Forbes Wants to Close Libraries

I just read Close the Libraries and Buy Everyone An Amazon Kindle Unlimited Subscription, a Forbes article written by Tim Worstall. It’s a poorly-researched opinion piece about … well … what the title says. Getting rid of libraries and giving everyone a Kindle Unlimited subscription instead.

Yes, Forbes posted this. Thanks, Forbes!

Who is Tim Worstall? He’s a Fellow at the Adam Smith Institute, a UK-based think tank. Working at a think tank, you’d “think” that Tim would get his facts straight, or at least do a bit of research first… apparently  not the case, which makes me wonder about the quality of research done at the Adam Smith Institute. Tim also has a blog, where he apparently likes to cuss. Alot.

I left a comment on the Forbes article – here’s what I said:

Tim – you say that it’s “well known that only a small fraction of the population actually reads books at all.” Then you claim (but don’t cite) that only 8% of people buy more than one book a year.

Three things:

1. If you think no one reads, why would you want to shift tax payer dollars from a known, traditional institution (the local library) to a global corporation? That seems silly – you’re still paying tax dollars for something you don’t think anyone does.

2. I challenge your statistics. I’m not sure about UK stats, but I know American stats. According to Pew Research, in January 2014, 76% of American adults ages 18 and up read at least one book in the past year. So that trumps your “well known that only a small fraction of the population actually reads books at all” statement.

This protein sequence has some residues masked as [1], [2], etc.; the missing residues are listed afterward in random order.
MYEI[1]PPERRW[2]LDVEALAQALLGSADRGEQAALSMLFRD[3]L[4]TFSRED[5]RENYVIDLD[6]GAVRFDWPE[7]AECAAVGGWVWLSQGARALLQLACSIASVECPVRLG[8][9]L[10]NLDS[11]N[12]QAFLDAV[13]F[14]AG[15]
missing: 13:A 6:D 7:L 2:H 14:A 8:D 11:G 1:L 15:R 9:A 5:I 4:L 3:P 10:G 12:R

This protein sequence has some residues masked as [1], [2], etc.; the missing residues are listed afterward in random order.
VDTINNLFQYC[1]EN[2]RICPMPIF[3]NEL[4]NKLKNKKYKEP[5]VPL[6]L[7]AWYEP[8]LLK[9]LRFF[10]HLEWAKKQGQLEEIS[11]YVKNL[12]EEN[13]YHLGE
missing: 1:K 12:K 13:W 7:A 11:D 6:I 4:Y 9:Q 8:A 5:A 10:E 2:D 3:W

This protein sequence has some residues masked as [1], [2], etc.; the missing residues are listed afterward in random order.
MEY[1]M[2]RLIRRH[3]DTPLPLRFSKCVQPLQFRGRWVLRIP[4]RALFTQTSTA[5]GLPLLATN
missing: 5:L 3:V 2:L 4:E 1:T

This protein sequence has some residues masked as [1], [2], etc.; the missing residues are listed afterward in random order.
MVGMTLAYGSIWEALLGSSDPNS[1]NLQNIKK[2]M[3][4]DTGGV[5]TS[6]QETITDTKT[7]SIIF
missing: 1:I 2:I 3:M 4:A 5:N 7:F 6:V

And the average number of books people read over the past year is 5. I do believe an average is larger than 8%, no?

3. The larger problem isn’t lending books though – you actually want to get RID of local libraries altogether. You say this – “Let’s just close down the lending libraries and buy every citizen an Amazon Kindle Unlimited subscription.”

That argument, for starters, could also be said this way: let’s buy everyone garden hoses. Then we could get rid of the local fire department! Brilliant, right? Wrong. Because the local fire department also has quite a lot of knowledge about what they do – they are professionals.

The same goes for your local library. Yes, they still lend books – both print AND ebooks. They also work really hard to buy the BEST books for your community (having access to 600,000 ebooks from Amazon doesn’t mean they’re all readable books).

And the library does a lot more than that.

So – you mentioned that you have a local library. Instead of someone providing a plane ticket for you [he suggested in the comments that someone buy him a plane ticket so he could visit their library], why don’t you simply get in your car and visit your own local library for starters, and see what they do?

At least when you write your next opinion article, you’d actually know something about libraries :-)

A couple of other things to point out from this very obviously uninformed article:

Tim says this – “The first being that paid subscriptions is exactly how lending libraries started out.” He mentions WH Smith as an example of a fee-based lending library.

WH Smith is a UK bookseller. They operated a circulating library service from 1860 to 1961, and even created ISBN numbers (who knew?) – got this from Wikipedia.

But Tim is missing a HUGE fact – libraries have been around for centuries, and … I know it’s hard to believe – weren’t actually created by good ole WH Smith. Again from Wikipedia – “The earliest reference to or use of the term “lending library” yet located in English correspondence dates from ca. 1586…” Most of those have NOT been subscription-based libraries.